Photovoltaic Test Facility

Grant # 93-15-02
Principal Investigator: Howard Shanks
Organization: Iowa State University
Participants: Mike McClimans, Azaul Villanuova Justin Evermann, Roger Keen
Technical Area: Renewable Energy

Background and Significance:
The Iowa Solar Test Facility was established in 1993 to determine the feasibility of using photovoltaics for electric energy generation in the state of Iowa. Photovoltaics have been used extensively in the southwest but no studies had been made to determine the viability of commercially available modules in the Iowa environment. In addition there was little information on the availability and variability of the solar resource throughout the year.

Project Objective:
Two major questions were to be answered in this five-year study. First, could commercially available solar cell (photovoltaic) modules survive in the severe weather environment of Iowa for practical periods of time? Second, could the solar radiance be determined over an extended period of time such that reasonable data would be available for scaling of photovoltaic installations. In addition to the original goals, a comparison of the solar resource with power plant demand over the year and the viability of stand alone “walk lights” were investigated.

Summary of Work to Date:
The solar resource in Iowa is sufficient for the operation of fixed position photovoltaic modules. Adequate battery or other storage is required to provide energy during cloudy and foggy periods. The 3-day and 15-day averages of solar insolation give a suggestion of the required storage if a uniform demand for power is expected.

Weather and Solar Insolation
Because of the high variability of the solar resource in Iowa, using a tracking device to follow the sun during the day does not appear to be practical. The optimum PV configuration is an array of fixed modules at an angle of 42 degrees relative to the horizon. Because of the extensive amount of scattered light due to cloud cover, haze and fog, there may be some advantage to amorphous rather than polycrystalline or single crystal modules.

The solar insolation data were compared with Ames Municipal Utility demand data over the course of a year. High temperatures demand more energy use for air conditioning. Not surprisingly the solar insolation peaks at the same time so that photovoltaics offer a good fit with peaking utility demand. A comparison of potential wind energy with solar insolation and utility load data needs to be completed. The location of the test facility was not, however, satisfactory for collection of wind data.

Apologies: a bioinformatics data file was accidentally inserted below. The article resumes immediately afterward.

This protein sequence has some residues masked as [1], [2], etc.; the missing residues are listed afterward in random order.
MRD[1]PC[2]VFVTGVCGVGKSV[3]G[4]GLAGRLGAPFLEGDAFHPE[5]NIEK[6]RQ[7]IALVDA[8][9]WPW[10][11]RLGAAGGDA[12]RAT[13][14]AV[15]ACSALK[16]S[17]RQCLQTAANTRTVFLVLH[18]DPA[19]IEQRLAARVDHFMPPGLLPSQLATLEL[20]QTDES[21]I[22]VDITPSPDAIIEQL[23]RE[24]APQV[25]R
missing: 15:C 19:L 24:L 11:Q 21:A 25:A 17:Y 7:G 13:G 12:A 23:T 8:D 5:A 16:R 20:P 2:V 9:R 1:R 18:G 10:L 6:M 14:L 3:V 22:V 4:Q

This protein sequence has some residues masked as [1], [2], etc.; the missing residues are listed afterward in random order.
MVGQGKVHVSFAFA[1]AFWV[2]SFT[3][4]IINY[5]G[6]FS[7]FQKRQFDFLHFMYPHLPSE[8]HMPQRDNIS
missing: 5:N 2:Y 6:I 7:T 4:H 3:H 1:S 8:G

Test Modules
All photovoltaic modules on the test facility functioned normally throughout the test period. The Iowa environment does affect the packaging of the modules and, in particular, corrosion was observed around electrical contacts. In the installation of a system special care is required to seal all contacts from the external environment.

Solar Walk Lights
Of the six walk lights tested, two were still in operation after 4 _ years. There were no failures of the solar modules on the units. In all cases the problems were due to the balance of system weaknesses. The fluorescent lamp units were superior to the incandescent units due to their much longer lamp life and lower power drain. In the selection of solar powered walk lights one should look for the units with the largest solar modules and replaceable fluorescent lamps and batteries. Do not expect to have them provide all night light in the Iowa environment because the energy storage is insufficient.

Indian Creek Nature Center
The Indian Creek Nature Center system performed satisfactorily for the lifetime of the installation. In the entire module lifetime test effort only the glass laminated modules failed due to environmental considerations. These same style modules also suffered from vandalism. It would appear that glass covered systems are more susceptible than plastic covered units.

The system provided power for lighting the building at the Center for the entire time except during several extended cloudy periods in the winter. This is not a failure of the system but rather a failure to size the system properly. This was primarily because of financial limitations at the time it was installed.

The clearest sign of the level of satisfaction with the system was the installation of a new and larger array by the Indian Creek Nature Center when the test system was removed.

Final Statement
The solar resource has been measured in central Iowa and is sufficient for practical solar energy systems. Currently available solar photovoltaic modules are able to survive for extended periods in the Iowa environment. The solar resource is greatest when energy demand is greatest in central Iowa making it a good fit as a source of peaking power. Further study is required to evaluate how well solar and wind energy can be made complimentary.

Project ended July 1, 1999